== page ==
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Blade Runner (1982)
Blade Runner is a 1982 American science fiction film directed by Ridley Scott and starring Harrison Ford, Rutger Hauer, and Sean Young. The screenplay, written by Hampton Fancher and David Peoples, is loosely based on the novel Do Androids Dream of Electric Sheep? by Philip K. Dick. The film depicts a dystopian Los Angeles in November 2019 in which genetically engineered organic robots called replicants—visually indistinguishable from adult humans—are manufactured by the powerful Tyrell Corporation as well as by other "mega–manufacturers" around the world. Their use on Earth is banned and replicants are exclusively used for dangerous, menial or leisure work on off-world colonies. Replicants who defy the ban and return to Earth are hunted down and "retired" by police special operatives known as "Blade Runners". The plot focuses on a brutal and cunning group of recently escaped replicants hiding in Los Angeles and the burnt out expert Blade Runner, Rick Deckard (Harrison Ford), who reluctantly agrees to take on one more assignment to hunt them down. Blade Runner initially polarized critics: some were displeased with the pacing, while others enjoyed its thematic complexity.
In fact, Blade Runner has gotten less user-friendly as it has aged, thanks to a series of attempts to undo the studio compromises of 1982. A happier ending and clunky narration were ditched at the 10-year mark with Blade Runner: The Director's Cut; but despite the name, Ridley Scott's participation in that rejiggering was tangential, and now Blade Runner: The Final Cut brings further tweaks by the man himself.
If the director's cut is a leap forward for the film, the final cut is merely a few more steps after hitting the ground. It's a bit more violent, and Scott's beloved, reinstated unicorn dream sequence is further expanded by a matter of seconds. (I eagerly await the all-unicorn cut in 2032.) But for the most part, this is just a handsome remastering of the '92 reissue.
For now, Harrison Ford rather than a unicorn plays Rick Deckard, a sort of cop-hitman hybrid called a blade runner -- it's his job to track and kill replicants, lifelike cyborgs whose emerging humanity has caused them to go rogue in 2019 dystopic Los Angeles. The film (based, like so much sci-fi, on the work of Philip K. Dick) is not strictly from Deckard's point of view; we also follow a couple the replicants (Daryl Hannah and Rutger Hauer) as they plot for survival.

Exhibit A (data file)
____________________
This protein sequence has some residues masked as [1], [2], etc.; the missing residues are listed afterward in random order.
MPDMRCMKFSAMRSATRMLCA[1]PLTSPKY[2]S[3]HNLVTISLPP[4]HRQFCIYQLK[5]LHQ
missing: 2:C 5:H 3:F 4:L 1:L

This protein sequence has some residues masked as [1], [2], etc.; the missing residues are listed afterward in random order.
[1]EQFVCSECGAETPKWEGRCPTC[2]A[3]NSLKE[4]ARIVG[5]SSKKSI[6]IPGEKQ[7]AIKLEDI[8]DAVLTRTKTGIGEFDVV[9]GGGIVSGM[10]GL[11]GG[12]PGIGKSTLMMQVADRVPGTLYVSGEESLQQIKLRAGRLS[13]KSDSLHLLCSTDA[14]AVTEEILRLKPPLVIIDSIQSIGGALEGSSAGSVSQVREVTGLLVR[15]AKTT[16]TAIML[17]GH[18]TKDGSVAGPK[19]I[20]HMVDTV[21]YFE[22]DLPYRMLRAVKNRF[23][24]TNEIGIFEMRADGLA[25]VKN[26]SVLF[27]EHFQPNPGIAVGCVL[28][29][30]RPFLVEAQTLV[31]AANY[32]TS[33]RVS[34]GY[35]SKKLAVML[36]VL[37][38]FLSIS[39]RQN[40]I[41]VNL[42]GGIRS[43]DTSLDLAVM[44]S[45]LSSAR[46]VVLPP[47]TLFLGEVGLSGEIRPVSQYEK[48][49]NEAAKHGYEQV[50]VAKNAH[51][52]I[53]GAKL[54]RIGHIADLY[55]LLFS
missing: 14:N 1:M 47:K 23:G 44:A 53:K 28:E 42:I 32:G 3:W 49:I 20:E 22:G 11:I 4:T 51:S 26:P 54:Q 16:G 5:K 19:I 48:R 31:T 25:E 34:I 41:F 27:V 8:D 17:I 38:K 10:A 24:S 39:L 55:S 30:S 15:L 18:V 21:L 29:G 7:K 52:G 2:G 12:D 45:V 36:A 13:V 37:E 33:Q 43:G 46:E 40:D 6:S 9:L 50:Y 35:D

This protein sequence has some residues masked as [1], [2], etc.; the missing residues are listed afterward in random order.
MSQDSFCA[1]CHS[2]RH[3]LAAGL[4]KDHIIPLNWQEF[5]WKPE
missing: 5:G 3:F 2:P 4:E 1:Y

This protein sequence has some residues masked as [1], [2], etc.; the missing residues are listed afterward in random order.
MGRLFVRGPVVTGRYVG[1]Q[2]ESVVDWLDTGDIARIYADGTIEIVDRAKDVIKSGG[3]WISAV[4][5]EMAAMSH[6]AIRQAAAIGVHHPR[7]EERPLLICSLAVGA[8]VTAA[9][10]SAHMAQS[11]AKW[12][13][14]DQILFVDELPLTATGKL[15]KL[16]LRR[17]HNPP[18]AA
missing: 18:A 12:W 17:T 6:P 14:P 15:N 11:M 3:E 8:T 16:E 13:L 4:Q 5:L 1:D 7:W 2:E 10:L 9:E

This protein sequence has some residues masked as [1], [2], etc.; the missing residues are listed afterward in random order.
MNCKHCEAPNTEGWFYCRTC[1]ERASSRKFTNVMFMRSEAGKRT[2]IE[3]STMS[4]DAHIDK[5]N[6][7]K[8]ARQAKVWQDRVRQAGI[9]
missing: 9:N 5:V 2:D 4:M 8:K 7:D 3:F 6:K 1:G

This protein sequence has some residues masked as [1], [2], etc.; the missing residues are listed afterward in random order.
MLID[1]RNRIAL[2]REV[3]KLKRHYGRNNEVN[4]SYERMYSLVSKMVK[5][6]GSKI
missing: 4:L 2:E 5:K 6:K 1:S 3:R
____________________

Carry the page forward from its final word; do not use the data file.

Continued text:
The ideas at the heart of Blade Runner, about the nature of humanity, where society is headed, man's inhumanity to robot and vice versa, are fascinating. They emerge in the very first scene as a suspected replicant (Brion James) sits for an elliptical but menacing line of questioning before making a run for it. The scene is so methodical as to be unnerving, with its creeping sense of dread; Scott sinks you into this world slowly, without blasts of the film's stunning visuals.
But that languorous pace, over the course of an entire movie, can become deadening; Blade Runner is one of the most fascinating, brilliant conceived boring films ever made. I'm convinced the blame, such as it is, lies with Scott; occasional lapses into tedium -- often physicalized onscreen with needless slow-motion shots -- have become a director's trademark for him. A rooftop tussle between Ford and Hauer is rough and despairing, but somehow a sequence that consists of a few thrown punches and some light chasing feels about half an hour long. Scott allows for plenty of time to ruminate on his film's shortcomings.
No amount of re-editing, for example, has improved the musical score's slide from ambient noise into cheesy synths, nor does the increased screentime for Deckard's relationship with a particularly humanoid replicant (Sean Young) infuse that relationship with actual human dimension. Maybe that's the point, but there are other films more efficient and poignant in depicting the clanking sadness of robotic life (real or metaphorical).
Still, Blade Runner -- apart from including some of the most distinct, arresting, and vivid production design and special effects in film history -- has enough powerhouse scenes to sustain its slightly inflated reputation. This is one of Harrison Ford's best performances, a dark and noirish twist on his heroic-everyman reactions as Han Solo and Indiana Jones.
Of course, recent debate over Blade Runner has focused on whether Ford's Deckard is himself a replicant. It may sound like I'm revealing a major plot twist, but Scott, to his credit, resists this instinct (imagine a modern Hollywood take on this material, which would give Deckard a dramatic realization scene festooned by echo-y flashbacks to 'clues' from earlier in the film). Even in the more overt post-theatrical cuts, the issue of Deckard's humanity is more nagging question than a central gimmick. It's this attention to detail, the unwillingness to surrender to convention, that makes the frustrating stuff worthwhile. Scott's film may keep us at arm's length, but it holds us, too.
The final cut is available in various incarnations, two-, four-, and five-disc versions. The two-disc version offers the film with three commentary tracks (including one from Scott, which reveals, among other things, that some of his choices were driven by the potential for a Blade Runner sequel), plus a second disc with a feature-length making-of documentary. The four-disc version adds all three prior versions of the film on a third disc, plus another disc with a variety of featurettes on the film's visual effects and its digital restoration. Finally, the five-disc Ultimate Edition adds a workprint of the original film (quite interesting for superfans), all packaged in a tiny metal briefcase.
What's a tortoise?
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